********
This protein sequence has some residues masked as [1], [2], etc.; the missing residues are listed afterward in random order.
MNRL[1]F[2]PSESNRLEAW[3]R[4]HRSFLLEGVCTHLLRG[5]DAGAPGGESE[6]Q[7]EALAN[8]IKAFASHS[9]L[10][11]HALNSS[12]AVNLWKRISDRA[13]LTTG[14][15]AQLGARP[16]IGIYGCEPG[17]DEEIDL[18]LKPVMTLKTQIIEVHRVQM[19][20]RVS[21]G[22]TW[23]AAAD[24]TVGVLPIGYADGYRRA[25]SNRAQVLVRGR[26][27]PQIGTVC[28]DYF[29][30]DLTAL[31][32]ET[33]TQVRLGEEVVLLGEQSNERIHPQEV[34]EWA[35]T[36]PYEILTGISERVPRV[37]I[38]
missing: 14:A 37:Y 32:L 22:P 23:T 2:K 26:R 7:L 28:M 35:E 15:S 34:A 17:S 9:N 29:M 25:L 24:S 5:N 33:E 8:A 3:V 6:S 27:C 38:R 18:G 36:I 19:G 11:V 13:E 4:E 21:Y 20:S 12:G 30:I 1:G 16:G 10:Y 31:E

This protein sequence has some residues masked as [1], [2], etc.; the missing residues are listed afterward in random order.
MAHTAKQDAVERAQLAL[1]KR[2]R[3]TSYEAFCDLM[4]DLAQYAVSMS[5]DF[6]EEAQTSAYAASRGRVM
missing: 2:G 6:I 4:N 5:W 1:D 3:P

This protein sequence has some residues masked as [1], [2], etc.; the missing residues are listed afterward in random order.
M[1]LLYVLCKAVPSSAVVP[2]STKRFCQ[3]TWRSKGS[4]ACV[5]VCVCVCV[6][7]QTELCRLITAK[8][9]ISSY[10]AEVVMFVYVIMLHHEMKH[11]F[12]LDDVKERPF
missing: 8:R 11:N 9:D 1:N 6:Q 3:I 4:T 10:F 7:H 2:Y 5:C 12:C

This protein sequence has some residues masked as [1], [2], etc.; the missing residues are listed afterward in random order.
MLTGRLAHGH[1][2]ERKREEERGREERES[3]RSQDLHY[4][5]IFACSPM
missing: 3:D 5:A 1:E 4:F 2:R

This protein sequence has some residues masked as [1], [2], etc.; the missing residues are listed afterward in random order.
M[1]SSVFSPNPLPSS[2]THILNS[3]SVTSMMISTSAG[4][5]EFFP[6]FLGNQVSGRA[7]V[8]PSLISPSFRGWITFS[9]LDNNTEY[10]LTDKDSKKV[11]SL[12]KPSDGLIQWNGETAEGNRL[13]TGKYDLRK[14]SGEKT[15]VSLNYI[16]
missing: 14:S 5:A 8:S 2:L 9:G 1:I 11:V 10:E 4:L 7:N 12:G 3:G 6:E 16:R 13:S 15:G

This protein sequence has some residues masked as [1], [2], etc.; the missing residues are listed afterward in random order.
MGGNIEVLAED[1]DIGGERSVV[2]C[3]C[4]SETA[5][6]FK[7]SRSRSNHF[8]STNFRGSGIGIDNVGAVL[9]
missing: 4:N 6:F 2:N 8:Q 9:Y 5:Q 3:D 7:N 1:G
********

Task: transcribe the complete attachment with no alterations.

This protein sequence has some residues masked as [1], [2], etc.; the missing residues are listed afterward in random order.
MNRL[1]F[2]PSESNRLEAW[3]R[4]HRSFLLEGVCTHLLRG[5]DAGAPGGESE[6]Q[7]EALAN[8]IKAFASHS[9]L[10][11]HALNSS[12]AVNLWKRISDRA[13]LTTG[14][15]AQLGARP[16]IGIYGCEPG[17]DEEIDL[18]LKPVMTLKTQIIEVHRVQM[19][20]RVS[21]G[22]TW[23]AAAD[24]TVGVLPIGYADGYRRA[25]SNRAQVLVRGR[26][27]PQIGTVC[28]DYF[29][30]DLTAL[31][32]ET[33]TQVRLGEEVVLLGEQSNERIHPQEV[34]EWA[35]T[36]PYEILTGISERVPRV[37]I[38]
missing: 14:A 37:Y 32:L 22:P 23:T 2:K 26:R 7:L 28:M 35:E 15:S 34:A 17:S 9:N 29:M 25:L 24:S 5:N 33:E 8:A 3:V 6:S 27:C 38:R 18:G 36:I 19:G 11:V 13:E 4:E 21:Y 20:S 12:G 30:I 1:G 16:G 10:Y 31:E

This protein sequence has some residues masked as [1], [2], etc.; the missing residues are listed afterward in random order.
MAHTAKQDAVERAQLAL[1]KR[2]R[3]TSYEAFCDLM[4]DLAQYAVSMS[5]DF[6]EEAQTSAYAASRGRVM
missing: 2:G 6:I 4:N 5:W 1:D 3:P

This protein sequence has some residues masked as [1], [2], etc.; the missing residues are listed afterward in random order.
M[1]LLYVLCKAVPSSAVVP[2]STKRFCQ[3]TWRSKGS[4]ACV[5]VCVCVCV[6][7]QTELCRLITAK[8][9]ISSY[10]AEVVMFVYVIMLHHEMKH[11]F[12]LDDVKERPF
missing: 8:R 11:N 9:D 1:N 6:Q 3:I 4:T 10:F 7:H 2:Y 5:C 12:C

This protein sequence has some residues masked as [1], [2], etc.; the missing residues are listed afterward in random order.
MLTGRLAHGH[1][2]ERKREEERGREERES[3]RSQDLHY[4][5]IFACSPM
missing: 3:D 5:A 1:E 4:F 2:R

This protein sequence has some residues masked as [1], [2], etc.; the missing residues are listed afterward in random order.
M[1]SSVFSPNPLPSS[2]THILNS[3]SVTSMMISTSAG[4][5]EFFP[6]FLGNQVSGRA[7]V[8]PSLISPSFRGWITFS[9]LDNNTEY[10]LTDKDSKKV[11]SL[12]KPSDGLIQWNGETAEGNRL[13]TGKYDLRK[14]SGEKT[15]VSLNYI[16]
missing: 14:S 5:A 8:S 2:L 9:G 1:I 11:V 10:E 4:L 7:N 12:G 3:G 6:E 16:R 13:S 15:G

This protein sequence has some residues masked as [1], [2], etc.; the missing residues are listed afterward in random order.
MGGNIEVLAED[1]DIGGERSVV[2]C[3]C[4]SETA[5][6]FK[7]SRSRSNHF[8]STNFRGSGIGIDNVGAVL[9]
missing: 4:N 6:F 2:N 8:Q 9:Y 5:Q 3:D 7:N 1:G